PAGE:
She eventually returned to the Las Vegas Valley to work for the agency’s southern Nevada district office as a realty specialist, and then as a power project team manager with cooperating Nevada utility NV Energy.

In addition to her time with the BLM, she worked briefly for the U.S. Forest Service’s Intermountain Region office in Ogden, where she specialized in the acquisition, disposal and exchange of lands. From there, she was off to the nation’s capital.

“Each step in my career has been a pathway forward, and I’ve learned things from both sides of the lands and realty side of the house,” she said.

Since she came on board in Moab at the start of this month, Price said she’s been working to familiarize herself with projects that the BLM is overseeing. They range from regulating oil and gas development in the Big Flat and Cisco Desert areas to increasingly popular outdoor recreational activities, and efforts to preserve cultural and paleontological resources.

“It’s multiple-use (management) at its finest,” she said.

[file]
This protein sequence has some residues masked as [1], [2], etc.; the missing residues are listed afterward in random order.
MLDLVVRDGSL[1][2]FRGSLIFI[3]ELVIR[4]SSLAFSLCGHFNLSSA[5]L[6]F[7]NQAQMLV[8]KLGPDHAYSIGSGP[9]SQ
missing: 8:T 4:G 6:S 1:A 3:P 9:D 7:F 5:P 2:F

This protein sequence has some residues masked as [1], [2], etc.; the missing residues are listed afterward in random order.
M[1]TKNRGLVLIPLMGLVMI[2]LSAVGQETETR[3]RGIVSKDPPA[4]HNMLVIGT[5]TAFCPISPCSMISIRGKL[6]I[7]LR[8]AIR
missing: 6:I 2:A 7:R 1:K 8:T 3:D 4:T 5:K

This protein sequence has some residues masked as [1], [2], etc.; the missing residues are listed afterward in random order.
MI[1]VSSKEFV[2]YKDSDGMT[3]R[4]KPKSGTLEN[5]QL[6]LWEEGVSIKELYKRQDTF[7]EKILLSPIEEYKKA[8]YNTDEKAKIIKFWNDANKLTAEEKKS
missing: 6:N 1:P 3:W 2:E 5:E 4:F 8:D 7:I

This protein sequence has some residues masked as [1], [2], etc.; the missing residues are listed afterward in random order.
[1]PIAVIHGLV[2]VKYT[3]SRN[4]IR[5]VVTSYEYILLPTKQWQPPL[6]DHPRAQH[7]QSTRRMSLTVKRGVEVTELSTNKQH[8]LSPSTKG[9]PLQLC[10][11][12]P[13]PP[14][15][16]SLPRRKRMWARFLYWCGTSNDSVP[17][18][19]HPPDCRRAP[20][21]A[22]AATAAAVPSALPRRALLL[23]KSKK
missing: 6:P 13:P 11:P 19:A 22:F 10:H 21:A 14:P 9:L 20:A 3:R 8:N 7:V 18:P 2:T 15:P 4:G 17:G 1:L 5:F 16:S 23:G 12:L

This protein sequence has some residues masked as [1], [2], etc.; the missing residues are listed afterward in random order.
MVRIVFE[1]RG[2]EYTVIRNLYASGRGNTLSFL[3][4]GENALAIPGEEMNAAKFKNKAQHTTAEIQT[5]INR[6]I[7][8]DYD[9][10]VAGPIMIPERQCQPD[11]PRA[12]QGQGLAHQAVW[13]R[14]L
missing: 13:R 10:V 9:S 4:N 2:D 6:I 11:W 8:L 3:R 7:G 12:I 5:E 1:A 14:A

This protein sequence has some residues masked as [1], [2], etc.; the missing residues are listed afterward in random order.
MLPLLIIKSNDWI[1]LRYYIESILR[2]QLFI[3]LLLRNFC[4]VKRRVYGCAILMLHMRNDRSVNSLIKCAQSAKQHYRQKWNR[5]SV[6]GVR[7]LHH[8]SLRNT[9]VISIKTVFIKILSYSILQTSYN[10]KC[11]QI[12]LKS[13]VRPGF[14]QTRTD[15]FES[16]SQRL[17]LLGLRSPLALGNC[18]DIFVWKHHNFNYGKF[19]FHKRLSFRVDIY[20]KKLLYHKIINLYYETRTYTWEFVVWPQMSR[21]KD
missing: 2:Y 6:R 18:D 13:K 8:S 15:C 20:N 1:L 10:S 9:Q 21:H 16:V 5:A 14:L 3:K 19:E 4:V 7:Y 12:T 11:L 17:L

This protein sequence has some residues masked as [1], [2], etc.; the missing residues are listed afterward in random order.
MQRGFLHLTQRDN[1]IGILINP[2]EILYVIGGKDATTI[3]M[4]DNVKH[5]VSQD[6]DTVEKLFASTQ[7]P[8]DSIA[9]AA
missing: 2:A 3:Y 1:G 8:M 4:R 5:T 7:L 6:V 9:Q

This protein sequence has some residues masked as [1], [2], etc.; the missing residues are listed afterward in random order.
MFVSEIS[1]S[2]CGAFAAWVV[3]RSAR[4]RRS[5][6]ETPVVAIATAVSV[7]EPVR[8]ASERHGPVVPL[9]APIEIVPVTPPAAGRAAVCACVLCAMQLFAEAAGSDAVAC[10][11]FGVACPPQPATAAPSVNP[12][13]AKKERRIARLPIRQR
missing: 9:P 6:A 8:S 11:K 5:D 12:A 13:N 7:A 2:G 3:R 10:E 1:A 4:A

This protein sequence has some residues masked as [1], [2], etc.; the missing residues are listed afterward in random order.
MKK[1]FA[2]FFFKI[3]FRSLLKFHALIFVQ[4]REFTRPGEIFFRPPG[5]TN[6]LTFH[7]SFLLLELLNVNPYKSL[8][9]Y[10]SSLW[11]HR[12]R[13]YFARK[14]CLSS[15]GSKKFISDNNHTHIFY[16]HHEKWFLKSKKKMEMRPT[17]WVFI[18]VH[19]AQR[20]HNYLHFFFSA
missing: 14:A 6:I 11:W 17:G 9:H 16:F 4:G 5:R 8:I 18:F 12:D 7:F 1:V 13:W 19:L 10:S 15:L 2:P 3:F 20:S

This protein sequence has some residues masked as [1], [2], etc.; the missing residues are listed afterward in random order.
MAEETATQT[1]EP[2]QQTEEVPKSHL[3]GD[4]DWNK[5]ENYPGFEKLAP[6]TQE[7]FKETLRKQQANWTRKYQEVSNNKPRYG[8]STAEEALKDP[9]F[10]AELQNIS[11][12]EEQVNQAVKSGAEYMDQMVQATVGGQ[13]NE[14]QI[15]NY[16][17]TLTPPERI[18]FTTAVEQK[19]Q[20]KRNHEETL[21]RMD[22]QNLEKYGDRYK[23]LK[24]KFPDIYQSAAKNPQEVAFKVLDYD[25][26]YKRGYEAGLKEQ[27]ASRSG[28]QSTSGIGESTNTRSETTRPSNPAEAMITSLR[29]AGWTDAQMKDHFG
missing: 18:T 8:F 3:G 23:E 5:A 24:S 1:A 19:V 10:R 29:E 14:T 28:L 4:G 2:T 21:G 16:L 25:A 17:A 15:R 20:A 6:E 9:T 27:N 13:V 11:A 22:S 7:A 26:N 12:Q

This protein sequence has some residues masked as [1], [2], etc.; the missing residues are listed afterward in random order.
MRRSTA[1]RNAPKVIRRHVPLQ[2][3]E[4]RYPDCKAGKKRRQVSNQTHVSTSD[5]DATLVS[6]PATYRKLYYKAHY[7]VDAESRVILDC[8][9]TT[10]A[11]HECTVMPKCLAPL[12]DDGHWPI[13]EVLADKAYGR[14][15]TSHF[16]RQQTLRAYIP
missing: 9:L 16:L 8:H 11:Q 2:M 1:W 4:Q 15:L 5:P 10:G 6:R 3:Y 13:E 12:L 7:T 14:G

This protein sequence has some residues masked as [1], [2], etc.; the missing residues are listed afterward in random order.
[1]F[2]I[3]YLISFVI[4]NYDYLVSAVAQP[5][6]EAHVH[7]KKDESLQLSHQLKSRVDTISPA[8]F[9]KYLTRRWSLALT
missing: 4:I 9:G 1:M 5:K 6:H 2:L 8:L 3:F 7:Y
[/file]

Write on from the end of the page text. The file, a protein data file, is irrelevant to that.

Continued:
Her arrival in Moab overlapped with the final approval last week of the BLM’s long-anticipated Master Leasing Plan for 785,000 acres of public land that it administers in southern Grand and northern San Juan counties.

The Canyon Country District Office will now begin to implement the plan, which aims to guide future development of oil, gas and potash inside the planning area. The BLM says the plan will protect exceptionally scenic and high-use recreation areas – as well as areas with sensitive resources – while focusing energy development and exploration in areas where fewer resource conflicts exist.

As more and more visitors come to Moab, the BLM also plans to ramp up its “Respect and Protect” educational campaign that is designed to teach them people how to responsibly enjoy public lands. Among other things, the BLM will be working to curb the spread of graffiti and other acts of vandalism in the backcountry, Bryant said.